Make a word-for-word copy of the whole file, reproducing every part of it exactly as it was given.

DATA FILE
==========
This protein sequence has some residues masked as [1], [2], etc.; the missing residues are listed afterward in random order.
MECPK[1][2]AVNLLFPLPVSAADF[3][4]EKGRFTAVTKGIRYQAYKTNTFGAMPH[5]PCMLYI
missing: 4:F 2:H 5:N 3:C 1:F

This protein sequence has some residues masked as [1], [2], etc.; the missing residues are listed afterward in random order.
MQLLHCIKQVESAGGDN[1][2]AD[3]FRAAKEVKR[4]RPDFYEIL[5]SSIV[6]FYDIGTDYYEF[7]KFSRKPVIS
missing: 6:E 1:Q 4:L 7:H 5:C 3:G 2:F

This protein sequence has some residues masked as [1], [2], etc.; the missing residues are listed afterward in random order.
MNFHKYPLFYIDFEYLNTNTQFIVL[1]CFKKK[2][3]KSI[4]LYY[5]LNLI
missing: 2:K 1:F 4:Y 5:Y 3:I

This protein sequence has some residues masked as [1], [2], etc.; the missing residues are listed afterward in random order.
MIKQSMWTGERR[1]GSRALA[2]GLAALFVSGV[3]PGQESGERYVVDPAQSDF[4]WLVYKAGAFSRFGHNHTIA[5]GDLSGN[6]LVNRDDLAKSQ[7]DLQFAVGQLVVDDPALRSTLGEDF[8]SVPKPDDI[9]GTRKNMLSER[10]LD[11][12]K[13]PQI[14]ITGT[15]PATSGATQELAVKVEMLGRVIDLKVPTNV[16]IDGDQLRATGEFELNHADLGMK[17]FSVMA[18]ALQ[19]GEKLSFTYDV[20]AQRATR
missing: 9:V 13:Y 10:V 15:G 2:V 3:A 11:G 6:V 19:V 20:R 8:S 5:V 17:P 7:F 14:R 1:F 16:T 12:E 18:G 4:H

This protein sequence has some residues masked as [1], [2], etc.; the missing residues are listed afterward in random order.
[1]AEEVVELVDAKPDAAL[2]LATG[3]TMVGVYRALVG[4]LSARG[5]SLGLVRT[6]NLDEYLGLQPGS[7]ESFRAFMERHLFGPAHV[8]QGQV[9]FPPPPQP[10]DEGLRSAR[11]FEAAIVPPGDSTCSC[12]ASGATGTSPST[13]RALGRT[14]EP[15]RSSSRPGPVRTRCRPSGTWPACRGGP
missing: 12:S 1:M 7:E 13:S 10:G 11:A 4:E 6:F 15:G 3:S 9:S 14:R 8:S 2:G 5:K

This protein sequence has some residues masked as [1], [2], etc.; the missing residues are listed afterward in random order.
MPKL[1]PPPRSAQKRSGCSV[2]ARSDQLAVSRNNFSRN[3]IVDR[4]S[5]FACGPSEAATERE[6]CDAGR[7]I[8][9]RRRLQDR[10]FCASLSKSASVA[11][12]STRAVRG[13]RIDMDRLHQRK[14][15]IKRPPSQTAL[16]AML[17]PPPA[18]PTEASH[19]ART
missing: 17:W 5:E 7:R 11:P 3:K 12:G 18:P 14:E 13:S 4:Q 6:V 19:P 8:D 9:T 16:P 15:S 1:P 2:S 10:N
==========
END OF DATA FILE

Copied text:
This protein sequence has some residues masked as [1], [2], etc.; the missing residues are listed afterward in random order.
MECPK[1][2]AVNLLFPLPVSAADF[3][4]EKGRFTAVTKGIRYQAYKTNTFGAMPH[5]PCMLYI
missing: 4:F 2:H 5:N 3:C 1:F

This protein sequence has some residues masked as [1], [2], etc.; the missing residues are listed afterward in random order.
MQLLHCIKQVESAGGDN[1][2]AD[3]FRAAKEVKR[4]RPDFYEIL[5]SSIV[6]FYDIGTDYYEF[7]KFSRKPVIS
missing: 6:E 1:Q 4:L 7:H 5:C 3:G 2:F

This protein sequence has some residues masked as [1], [2], etc.; the missing residues are listed afterward in random order.
MNFHKYPLFYIDFEYLNTNTQFIVL[1]CFKKK[2][3]KSI[4]LYY[5]LNLI
missing: 2:K 1:F 4:Y 5:Y 3:I

This protein sequence has some residues masked as [1], [2], etc.; the missing residues are listed afterward in random order.
MIKQSMWTGERR[1]GSRALA[2]GLAALFVSGV[3]PGQESGERYVVDPAQSDF[4]WLVYKAGAFSRFGHNHTIA[5]GDLSGN[6]LVNRDDLAKSQ[7]DLQFAVGQLVVDDPALRSTLGEDF[8]SVPKPDDI[9]GTRKNMLSER[10]LD[11][12]K[13]PQI[14]ITGT[15]PATSGATQELAVKVEMLGRVIDLKVPTNV[16]IDGDQLRATGEFELNHADLGMK[17]FSVMA[18]ALQ[19]GEKLSFTYDV[20]AQRATR
missing: 9:V 13:Y 10:V 15:G 2:V 3:A 11:G 6:V 19:V 20:R 8:S 5:V 17:P 7:F 14:R 1:F 16:T 12:E 18:G 4:H

This protein sequence has some residues masked as [1], [2], etc.; the missing residues are listed afterward in random order.
[1]AEEVVELVDAKPDAAL[2]LATG[3]TMVGVYRALVG[4]LSARG[5]SLGLVRT[6]NLDEYLGLQPGS[7]ESFRAFMERHLFGPAHV[8]QGQV[9]FPPPPQP[10]DEGLRSAR[11]FEAAIVPPGDSTCSC[12]ASGATGTSPST[13]RALGRT[14]EP[15]RSSSRPGPVRTRCRPSGTWPACRGGP
missing: 12:S 1:M 7:E 13:S 10:G 11:A 4:E 6:F 15:G 3:S 9:S 14:R 8:S 2:G 5:K

This protein sequence has some residues masked as [1], [2], etc.; the missing residues are listed afterward in random order.
MPKL[1]PPPRSAQKRSGCSV[2]ARSDQLAVSRNNFSRN[3]IVDR[4]S[5]FACGPSEAATERE[6]CDAGR[7]I[8][9]RRRLQDR[10]FCASLSKSASVA[11][12]STRAVRG[13]RIDMDRLHQRK[14][15]IKRPPSQTAL[16]AML[17]PPPA[18]PTEASH[19]ART
missing: 17:W 5:E 7:R 11:P 3:K 12:G 18:P 14:E 13:S 4:Q 6:V 19:P 8:D 9:T 16:P 15:S 1:P 2:S 10:N